When we fire up the barbecue, the grill is often tricked out with a variety of meats. Steak, chicken, seafood, burgers, hot dogs, ribs, chops and sausages, all just waiting for the perfect companion side dish.

Keep things simple, and keep yourself out of a hot kitchen and outside with the rest of the gang. It’s really not necessary to serve a different side dish for every meat you are grilling.

As yummy as they are, we do have options beyond slices of watermelon, corn on the cob and classic potato salad. Carbs and fruit can easily become part of your salad fixings.

A variety of summer salads pair perfectly with any number of meats you might enjoy serving.

Digging into a cool, crisp salad on a hot summer day does not have to be as boring as a bowl of lettuce with some salad dressing.

It’s easy to use the bounty of fresh and colorful seasonal produce to create tasty side dishes or a meal-in-one dinner salad, with minimal or no cooking.

A few steps, using creative ingredients that burst with flavor will result in an impressive summer salad that your family and friends will request again and again.

For your next summer gathering, or dinner for the family, get the grill ready and prepare two or three different salads to enjoy.

A little salad history, just for fun. The word “salad” comes from the Latin sal (salt), and then became salata meaning salted things.

In old French, the word is salade and then in England during the 14th century we see the word “salad” appear.

The U.S. has contributed over the years to classic salads. An Italian chef from Chicago, Illinois in the 1930s created the first ceasar salad, while the Cobb salad was created at the famous Brown Derby restaurant in Hollywood in 1937.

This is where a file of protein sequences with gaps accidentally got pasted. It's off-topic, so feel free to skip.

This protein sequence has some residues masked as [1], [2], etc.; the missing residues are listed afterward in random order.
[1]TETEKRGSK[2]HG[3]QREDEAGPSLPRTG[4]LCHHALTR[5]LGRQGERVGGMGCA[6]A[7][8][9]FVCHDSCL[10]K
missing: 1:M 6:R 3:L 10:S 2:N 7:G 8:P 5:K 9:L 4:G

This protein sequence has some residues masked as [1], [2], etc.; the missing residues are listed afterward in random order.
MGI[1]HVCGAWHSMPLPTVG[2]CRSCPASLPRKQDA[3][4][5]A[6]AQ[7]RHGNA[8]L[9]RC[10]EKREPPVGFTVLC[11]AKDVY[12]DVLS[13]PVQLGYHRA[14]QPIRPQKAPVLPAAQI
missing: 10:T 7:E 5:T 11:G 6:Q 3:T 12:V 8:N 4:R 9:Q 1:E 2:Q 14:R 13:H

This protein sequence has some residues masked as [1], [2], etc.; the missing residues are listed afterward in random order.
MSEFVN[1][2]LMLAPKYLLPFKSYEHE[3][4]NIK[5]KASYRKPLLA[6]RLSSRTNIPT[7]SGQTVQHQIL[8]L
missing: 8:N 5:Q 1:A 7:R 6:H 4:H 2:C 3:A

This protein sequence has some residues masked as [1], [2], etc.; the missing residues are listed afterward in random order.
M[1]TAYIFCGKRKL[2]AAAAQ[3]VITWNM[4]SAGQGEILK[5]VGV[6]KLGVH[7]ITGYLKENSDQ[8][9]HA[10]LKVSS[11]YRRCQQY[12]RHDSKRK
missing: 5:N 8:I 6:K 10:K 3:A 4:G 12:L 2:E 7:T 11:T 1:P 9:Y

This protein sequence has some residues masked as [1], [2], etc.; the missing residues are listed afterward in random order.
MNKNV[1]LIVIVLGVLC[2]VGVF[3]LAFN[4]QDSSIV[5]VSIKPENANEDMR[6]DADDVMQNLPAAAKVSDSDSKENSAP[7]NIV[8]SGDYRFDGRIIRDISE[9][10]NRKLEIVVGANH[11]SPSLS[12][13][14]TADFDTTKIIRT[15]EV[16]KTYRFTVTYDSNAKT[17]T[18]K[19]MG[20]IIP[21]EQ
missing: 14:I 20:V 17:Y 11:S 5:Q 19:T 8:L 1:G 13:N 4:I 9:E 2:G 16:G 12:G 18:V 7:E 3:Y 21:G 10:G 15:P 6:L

Although salads have obviously been on the menu for centuries, their reinvention seems to be never ending.

I hope you will try one of these summer salad recipes, which may just inspire you to invent one of your own.

Diane’s La Panzanella

(Italian Bread & Tomato Salad)

Serves 8-10

1 pound loaf crusty Italian bread, at least 3 days old (I use Pugliese)

6 large very ripe tomatoes

1 cup cucumber (usually 1 large cucumber)

3/4 cup red onion, julienne sliced

3/4 cup extra virgin olive oil (I use Regina Grove)

3 Tbsp. authentic balsamic vinegar

12 fresh basil leaves

1/2 tsp. salt

Cut bread into 1-inch cubes, about 8 cups.

Using bread that is days old is very important. French or sourdough breads don’t work for La Panzanella.

Cut tomatoes into bite-sized chunks and place in large bowl. Be sure to use all the great juices and scoop this in the bowl, as well. Sprinkle with salt.

Pour olive oil and balsamic evenly over tomatoes. Keep covered at room temp for minimum 90 minutes. Longer is okay.

Peel cucumber and seed. Cut into bite sized chunks and set aside.

Here’s a hint to remove the bitterness from a cucumber. Cut one end of the cucumber off and rub the two open ends together until you see a slight film created. This is simply food chemistry and really does work to get rid of any bitterness.

Julienne slice red onion as thinly as you possibly can.

Wash and pat dry basil leaves. Tear into shreds

One hour prior to serving, place bread into a large bowl. Cover bread with cucumber, onion and shredded basil leaves. Pour tomato mixture over bread and toss with your hands to coat all the bread in the liquids. Cover the bowl for 1 hour.